ICC World Cup 2019: How to tackle Rabada and Tahir? Former India opener gives detailed gameplan
Ahead of India’s ICC World Cup 2019 opener against South Africa, former India opener Aakash Chopra has come up with a detailed plan on how to tackle the opposition’s two most potent weapons – Kagiso Rabada and Imran Tahir.
Described by none other than India captain Virat Kohli as one of the best fast bowlers going around, Rabada is certain to come hard at the Indian batsmen with the new ball. And when the ball gets old, it will be a 40-year-old that will try to fox the Indian middle order with his wrist spins. India somehow have to find a way to tackle these two if they want to start the World Cup on a winning note.
According to Chopra, it is not that difficult if they follow a particular plan.
Rabada’s full-length ball the danger
Chopra believes South Africa captain Faf du Plessis will use his go-to man Rabada in four different spells.
“Chopra also With the new ball, he is likely to bowl a little short of length to push the batsmen back, and then slip in a fast, full ball as a sucker punch. The speed on the full delivery separates Rabada from the rest, for his full balls are quicker than those of most bowlers going around. It is important that the Indian top-order batsmen are always mindful of the possibility of the full ball, even when he is pushing them back consistently,” wrote Chopra for ESPNCricinfo.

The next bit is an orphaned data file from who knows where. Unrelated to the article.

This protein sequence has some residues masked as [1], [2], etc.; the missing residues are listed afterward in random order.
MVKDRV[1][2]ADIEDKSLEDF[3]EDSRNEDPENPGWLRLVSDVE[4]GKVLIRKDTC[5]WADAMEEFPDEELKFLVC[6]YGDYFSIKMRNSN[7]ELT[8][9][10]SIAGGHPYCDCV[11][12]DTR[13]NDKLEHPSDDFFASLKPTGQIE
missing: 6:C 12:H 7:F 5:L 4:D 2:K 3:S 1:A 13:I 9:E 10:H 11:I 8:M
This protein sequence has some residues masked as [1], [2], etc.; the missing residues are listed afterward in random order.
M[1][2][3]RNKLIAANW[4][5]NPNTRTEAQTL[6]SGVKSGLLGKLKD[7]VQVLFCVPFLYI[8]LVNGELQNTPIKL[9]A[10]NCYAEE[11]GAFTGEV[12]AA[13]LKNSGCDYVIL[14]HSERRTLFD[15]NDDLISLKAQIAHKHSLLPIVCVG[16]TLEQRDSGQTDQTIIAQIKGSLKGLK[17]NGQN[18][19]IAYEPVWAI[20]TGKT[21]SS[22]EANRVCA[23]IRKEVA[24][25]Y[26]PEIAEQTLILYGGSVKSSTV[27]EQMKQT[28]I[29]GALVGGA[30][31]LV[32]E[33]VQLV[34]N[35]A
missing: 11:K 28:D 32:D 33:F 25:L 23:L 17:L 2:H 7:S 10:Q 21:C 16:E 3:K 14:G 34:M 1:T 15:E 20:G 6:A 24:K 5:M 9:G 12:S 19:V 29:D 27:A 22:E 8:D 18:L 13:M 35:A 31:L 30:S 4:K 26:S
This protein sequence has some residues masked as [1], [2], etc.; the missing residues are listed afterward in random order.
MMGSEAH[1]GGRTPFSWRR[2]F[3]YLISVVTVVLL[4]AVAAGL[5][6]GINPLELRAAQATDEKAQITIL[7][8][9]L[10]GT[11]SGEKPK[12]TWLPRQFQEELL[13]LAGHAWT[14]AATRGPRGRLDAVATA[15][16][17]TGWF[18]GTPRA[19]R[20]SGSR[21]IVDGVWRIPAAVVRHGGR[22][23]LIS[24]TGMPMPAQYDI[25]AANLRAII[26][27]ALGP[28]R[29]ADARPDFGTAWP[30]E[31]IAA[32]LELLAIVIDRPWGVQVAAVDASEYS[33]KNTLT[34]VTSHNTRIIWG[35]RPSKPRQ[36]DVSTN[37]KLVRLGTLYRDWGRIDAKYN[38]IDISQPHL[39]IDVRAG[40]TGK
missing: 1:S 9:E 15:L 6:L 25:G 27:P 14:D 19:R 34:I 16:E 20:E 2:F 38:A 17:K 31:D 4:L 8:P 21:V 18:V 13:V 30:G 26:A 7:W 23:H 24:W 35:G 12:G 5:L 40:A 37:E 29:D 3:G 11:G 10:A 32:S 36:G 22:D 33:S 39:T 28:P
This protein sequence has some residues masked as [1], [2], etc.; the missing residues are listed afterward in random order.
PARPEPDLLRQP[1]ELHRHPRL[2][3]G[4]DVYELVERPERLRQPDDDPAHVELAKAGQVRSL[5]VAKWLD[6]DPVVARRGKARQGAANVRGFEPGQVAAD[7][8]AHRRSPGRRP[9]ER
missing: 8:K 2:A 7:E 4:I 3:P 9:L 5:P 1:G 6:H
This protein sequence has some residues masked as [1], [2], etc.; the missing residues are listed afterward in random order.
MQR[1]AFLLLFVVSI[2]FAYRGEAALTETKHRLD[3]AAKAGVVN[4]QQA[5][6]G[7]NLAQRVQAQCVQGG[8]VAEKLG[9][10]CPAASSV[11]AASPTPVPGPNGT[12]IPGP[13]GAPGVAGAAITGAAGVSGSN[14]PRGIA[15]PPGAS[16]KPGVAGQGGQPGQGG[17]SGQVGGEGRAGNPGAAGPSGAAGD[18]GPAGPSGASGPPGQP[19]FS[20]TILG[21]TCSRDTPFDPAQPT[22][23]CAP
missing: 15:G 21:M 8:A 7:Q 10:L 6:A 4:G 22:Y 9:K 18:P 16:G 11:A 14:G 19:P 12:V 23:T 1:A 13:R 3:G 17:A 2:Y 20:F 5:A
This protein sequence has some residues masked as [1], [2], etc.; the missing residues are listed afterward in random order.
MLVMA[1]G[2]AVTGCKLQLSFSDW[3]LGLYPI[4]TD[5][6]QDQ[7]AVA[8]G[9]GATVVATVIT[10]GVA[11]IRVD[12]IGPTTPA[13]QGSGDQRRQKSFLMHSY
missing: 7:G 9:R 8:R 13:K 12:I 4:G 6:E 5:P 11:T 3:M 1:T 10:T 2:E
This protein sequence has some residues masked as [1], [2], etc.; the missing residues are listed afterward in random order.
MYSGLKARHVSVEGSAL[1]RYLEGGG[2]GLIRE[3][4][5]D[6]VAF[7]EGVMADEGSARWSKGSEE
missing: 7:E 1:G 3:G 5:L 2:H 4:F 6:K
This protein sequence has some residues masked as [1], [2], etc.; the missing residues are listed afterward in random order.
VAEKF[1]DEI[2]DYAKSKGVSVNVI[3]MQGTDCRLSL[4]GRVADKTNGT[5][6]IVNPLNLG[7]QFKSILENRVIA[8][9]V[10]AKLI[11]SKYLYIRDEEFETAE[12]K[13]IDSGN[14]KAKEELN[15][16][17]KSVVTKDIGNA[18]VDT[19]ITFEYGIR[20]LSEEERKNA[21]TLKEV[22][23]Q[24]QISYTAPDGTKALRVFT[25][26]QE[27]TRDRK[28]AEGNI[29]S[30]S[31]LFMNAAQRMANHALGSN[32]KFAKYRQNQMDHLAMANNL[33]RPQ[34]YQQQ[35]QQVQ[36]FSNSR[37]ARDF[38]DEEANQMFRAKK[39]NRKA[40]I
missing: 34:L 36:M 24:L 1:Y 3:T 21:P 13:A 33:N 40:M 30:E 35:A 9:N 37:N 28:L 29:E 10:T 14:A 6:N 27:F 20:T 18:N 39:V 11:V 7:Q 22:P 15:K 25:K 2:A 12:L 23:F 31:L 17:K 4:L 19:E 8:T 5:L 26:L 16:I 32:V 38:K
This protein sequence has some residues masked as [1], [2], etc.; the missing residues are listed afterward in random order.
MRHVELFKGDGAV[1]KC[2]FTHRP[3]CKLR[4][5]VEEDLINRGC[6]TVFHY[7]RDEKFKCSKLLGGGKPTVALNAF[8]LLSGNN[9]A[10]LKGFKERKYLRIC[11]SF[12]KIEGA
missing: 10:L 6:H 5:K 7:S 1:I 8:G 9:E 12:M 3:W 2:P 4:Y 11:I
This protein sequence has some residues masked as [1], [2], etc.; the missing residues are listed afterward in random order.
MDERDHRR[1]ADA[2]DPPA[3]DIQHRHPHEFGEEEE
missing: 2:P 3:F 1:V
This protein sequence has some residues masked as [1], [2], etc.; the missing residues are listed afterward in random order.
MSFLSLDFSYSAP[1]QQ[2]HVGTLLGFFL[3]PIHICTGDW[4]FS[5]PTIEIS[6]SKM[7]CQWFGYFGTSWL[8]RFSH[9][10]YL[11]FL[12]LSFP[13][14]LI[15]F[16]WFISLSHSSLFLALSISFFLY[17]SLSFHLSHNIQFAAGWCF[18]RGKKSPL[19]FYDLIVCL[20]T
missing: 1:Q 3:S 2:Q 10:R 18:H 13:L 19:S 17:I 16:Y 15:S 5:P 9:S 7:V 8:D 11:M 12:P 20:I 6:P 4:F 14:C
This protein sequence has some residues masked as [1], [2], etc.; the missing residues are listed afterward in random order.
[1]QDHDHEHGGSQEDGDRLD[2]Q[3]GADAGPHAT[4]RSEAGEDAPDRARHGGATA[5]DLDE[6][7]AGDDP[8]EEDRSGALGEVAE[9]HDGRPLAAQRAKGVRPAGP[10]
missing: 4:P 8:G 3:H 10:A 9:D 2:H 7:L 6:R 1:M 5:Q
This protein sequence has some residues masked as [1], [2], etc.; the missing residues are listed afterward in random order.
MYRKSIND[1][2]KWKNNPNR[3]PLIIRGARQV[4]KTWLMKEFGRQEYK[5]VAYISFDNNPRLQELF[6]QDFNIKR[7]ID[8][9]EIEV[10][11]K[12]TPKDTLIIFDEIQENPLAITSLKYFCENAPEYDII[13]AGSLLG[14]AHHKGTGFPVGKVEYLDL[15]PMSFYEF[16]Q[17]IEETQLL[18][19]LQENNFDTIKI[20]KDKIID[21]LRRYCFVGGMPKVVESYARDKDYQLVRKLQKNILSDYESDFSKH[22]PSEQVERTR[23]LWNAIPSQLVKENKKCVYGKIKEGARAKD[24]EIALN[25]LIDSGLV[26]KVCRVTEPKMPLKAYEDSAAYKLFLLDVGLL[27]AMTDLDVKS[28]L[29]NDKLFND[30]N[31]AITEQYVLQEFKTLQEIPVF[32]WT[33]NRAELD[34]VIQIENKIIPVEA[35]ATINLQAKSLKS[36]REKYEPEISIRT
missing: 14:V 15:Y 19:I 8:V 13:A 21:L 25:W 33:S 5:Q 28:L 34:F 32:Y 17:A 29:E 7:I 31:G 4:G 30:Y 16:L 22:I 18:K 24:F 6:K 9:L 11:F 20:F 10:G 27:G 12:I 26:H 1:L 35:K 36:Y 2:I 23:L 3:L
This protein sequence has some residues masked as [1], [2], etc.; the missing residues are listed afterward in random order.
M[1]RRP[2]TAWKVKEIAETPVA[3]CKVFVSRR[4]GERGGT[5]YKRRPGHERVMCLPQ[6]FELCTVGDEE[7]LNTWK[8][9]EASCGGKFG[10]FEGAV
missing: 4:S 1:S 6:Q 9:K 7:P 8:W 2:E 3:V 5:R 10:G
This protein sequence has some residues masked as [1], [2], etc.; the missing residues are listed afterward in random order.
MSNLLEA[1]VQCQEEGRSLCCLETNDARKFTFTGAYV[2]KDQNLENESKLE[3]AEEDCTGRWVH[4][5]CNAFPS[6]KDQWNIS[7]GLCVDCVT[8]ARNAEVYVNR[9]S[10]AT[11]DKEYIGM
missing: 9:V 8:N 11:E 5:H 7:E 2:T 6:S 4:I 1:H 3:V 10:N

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“In the middle overs he will look to use the bouncer as a wicket-taking delivery, because the lack of lateral movement in the air and off the surface won’t give him too many other wicket-taking options.
In the death overs, batsmen should be prepared for accurate yorkers, fast and slow bouncers, and lots of changes of pace, for that is how he operates in the last ten overs of an ODI,” Chopra wrote.
Watch out for Tahir’s googlies
“Like most successful modern legspinners, Tahir’s googly is quite effective. Since he bowls with a high-arm action, even his legspin doesn’t turn too much. While he does not impart much sidespin, he also bowls straight lines, and so it is difficult to score behind square on the off side or towards the point/covers region. The majority of runs scored against him come on the leg side, and that’s the part of the field the Indians should look to target too. Most of the Indian batsmen don’t sweep, and that’s not a bad thing against Tahir’s pace and trajectory. The safer bet is to play with the straight bat towards long-on or midwicket,” Chopra added.